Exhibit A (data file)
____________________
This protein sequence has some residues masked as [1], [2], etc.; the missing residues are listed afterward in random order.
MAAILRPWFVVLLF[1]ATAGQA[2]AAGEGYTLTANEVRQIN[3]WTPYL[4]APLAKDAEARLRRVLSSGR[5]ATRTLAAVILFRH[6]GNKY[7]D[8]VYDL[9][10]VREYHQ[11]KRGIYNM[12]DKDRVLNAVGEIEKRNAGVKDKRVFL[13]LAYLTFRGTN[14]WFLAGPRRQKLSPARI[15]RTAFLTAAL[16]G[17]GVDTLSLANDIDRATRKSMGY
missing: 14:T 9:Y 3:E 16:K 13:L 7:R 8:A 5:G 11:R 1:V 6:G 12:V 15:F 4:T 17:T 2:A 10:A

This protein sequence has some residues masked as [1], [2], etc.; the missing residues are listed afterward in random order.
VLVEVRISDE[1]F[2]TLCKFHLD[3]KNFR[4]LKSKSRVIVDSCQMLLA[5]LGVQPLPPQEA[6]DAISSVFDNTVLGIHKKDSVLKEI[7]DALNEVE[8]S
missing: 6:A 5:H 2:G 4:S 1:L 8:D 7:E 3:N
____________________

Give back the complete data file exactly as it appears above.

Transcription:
This protein sequence has some residues masked as [1], [2], etc.; the missing residues are listed afterward in random order.
MAAILRPWFVVLLF[1]ATAGQA[2]AAGEGYTLTANEVRQIN[3]WTPYL[4]APLAKDAEARLRRVLSSGR[5]ATRTLAAVILFRH[6]GNKY[7]D[8]VYDL[9][10]VREYHQ[11]KRGIYNM[12]DKDRVLNAVGEIEKRNAGVKDKRVFL[13]LAYLTFRGTN[14]WFLAGPRRQKLSPARI[15]RTAFLTAAL[16]G[17]GVDTLSLANDIDRATRKSMGY
missing: 14:T 9:Y 3:E 16:K 13:L 7:R 8:A 5:G 11:R 1:V 6:G 12:V 15:F 4:T 17:T 2:A 10:A

This protein sequence has some residues masked as [1], [2], etc.; the missing residues are listed afterward in random order.
VLVEVRISDE[1]F[2]TLCKFHLD[3]KNFR[4]LKSKSRVIVDSCQMLLA[5]LGVQPLPPQEA[6]DAISSVFDNTVLGIHKKDSVLKEI[7]DALNEVE[8]S
missing: 6:A 5:H 2:G 4:S 1:L 8:D 7:E 3:N